The historic decline of a college football powerhouse

This is the first in a series of a articles which are a white paper on the  profile of a prominent football coach who reached the pinnacle of success only to retreat at a record pace.

 

From ‘All In to All Out’

As college football prepares to begin its bowl season, a major player on the scholastic gridiron stunned its faithful fans by sabotaging its long-held tradition of success. The performance of the 2012 Auburn University football team represented an unprecedented collapse of historic proportions. No other former national champion has fallen so far so fast. Two short years after winning it all, Auburn posted the worst record ever for a former champion. The team lost nine of its 12 games.

The Auburn Tigers won the 2010 National Championship by beating the Oregon Ducks in the Bowl Championship Series on January 10, 2011, to cap off a magnificent undefeated season.  Under second-year head coach Gene Chizik, the 2010 Tigers completely dominated the prestigious Southeastern Conference and soundly defeated the South Carolina Gamecocks 56 to 17 in that season’s SEC Championship Game. The following year, Auburn posted a somewhat respectable record of 8-5 and ended the season with a victory over the Virginia Cavaliers in the Chick-Fil-A Bowl.

In 2012, however, the Tigers entirely lost their roar. The team failed to win a single SEC game—going 0-8 in the conference. And they lost big—suffering unimaginable beat downs in big games with Texas A&M (63-21), longstanding rival Georgia (38-0), and finally a 49-0 loss to arch-rival Alabama. So porous was the Tigers’ defense that in all three games the scores could easily have been doubled.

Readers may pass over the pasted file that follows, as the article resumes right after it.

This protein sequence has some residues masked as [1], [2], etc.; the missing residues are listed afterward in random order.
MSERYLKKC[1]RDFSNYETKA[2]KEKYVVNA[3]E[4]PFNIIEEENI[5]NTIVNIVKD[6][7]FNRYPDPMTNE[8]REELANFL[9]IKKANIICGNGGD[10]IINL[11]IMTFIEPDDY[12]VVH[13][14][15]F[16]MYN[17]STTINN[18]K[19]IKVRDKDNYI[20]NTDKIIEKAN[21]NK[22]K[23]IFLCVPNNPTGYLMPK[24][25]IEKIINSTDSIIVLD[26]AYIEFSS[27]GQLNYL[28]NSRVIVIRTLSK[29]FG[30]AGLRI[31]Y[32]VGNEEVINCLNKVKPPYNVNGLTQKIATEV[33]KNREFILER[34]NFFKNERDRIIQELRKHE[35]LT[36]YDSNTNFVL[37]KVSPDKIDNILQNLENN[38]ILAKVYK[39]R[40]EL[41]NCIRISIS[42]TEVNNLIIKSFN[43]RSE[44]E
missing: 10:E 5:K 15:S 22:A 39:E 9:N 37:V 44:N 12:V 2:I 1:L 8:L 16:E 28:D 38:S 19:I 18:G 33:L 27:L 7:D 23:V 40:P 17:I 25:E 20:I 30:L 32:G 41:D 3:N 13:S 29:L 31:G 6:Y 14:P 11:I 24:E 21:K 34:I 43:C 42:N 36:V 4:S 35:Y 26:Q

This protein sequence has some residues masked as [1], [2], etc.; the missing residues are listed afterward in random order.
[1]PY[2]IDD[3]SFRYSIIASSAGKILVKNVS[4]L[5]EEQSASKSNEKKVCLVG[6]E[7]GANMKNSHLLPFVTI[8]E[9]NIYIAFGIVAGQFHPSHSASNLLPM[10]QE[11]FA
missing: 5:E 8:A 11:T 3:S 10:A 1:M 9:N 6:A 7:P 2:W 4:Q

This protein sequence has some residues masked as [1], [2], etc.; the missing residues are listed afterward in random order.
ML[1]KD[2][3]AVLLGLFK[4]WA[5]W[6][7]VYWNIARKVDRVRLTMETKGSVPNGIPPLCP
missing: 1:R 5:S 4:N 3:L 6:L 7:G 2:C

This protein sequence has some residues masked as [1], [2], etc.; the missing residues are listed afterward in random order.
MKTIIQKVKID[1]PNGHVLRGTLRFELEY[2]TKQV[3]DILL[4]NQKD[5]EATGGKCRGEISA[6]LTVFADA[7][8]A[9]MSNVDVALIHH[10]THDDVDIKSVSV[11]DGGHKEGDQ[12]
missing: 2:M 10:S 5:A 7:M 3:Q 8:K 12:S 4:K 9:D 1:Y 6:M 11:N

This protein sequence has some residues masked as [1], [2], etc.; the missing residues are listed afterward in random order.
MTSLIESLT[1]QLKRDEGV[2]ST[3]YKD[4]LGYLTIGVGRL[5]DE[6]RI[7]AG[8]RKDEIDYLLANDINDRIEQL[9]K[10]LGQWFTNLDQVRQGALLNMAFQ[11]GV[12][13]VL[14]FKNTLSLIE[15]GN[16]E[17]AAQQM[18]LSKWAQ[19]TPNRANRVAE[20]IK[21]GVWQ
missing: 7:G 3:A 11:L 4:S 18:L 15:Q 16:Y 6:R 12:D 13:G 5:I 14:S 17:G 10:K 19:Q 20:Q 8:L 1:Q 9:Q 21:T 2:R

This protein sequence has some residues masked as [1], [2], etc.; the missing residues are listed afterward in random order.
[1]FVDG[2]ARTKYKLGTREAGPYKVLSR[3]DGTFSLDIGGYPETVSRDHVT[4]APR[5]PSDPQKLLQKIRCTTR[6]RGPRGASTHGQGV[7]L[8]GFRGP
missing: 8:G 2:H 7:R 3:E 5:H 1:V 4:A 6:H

Auburn fans had never seen anything like it, and—although they’d seen it with their own eyes—nobody could explain it. After the demoralizing lopsided defeat by the Texas A&M Aggies, longtime Auburn sportswriter Phillip Marshall (auburnundercover.com)  noted that he had been watching Auburn games since 1960 when he was ten years old and this was by far the team’s most inexcusable performance he’d ever witnessed.  Then Auburn followed it with two more.

Everybody was puzzled, but—looking back—there had, in fact, been warnings.

Do players always know when they quit?

During an interview, Florida State Seminoles head coach Bobby Bowden once told me that there comes a time in a football game when an opponent will quit mentally – often unconsciously — when deep down they know they are beat. We could say the same thing about Auburn’s entire 2012 season going south.  As the season progressed, the Tigers began to quit earlier and earlier in every game. But the way the team quit was not exactly the way we usually think of quitting. In fact, recruiting had been strong as usual. Players and coaches alike insisted that practices remained spirited and strenuous. The effort was there.  But there was a definite mental quitting they couldn’t completely recognize.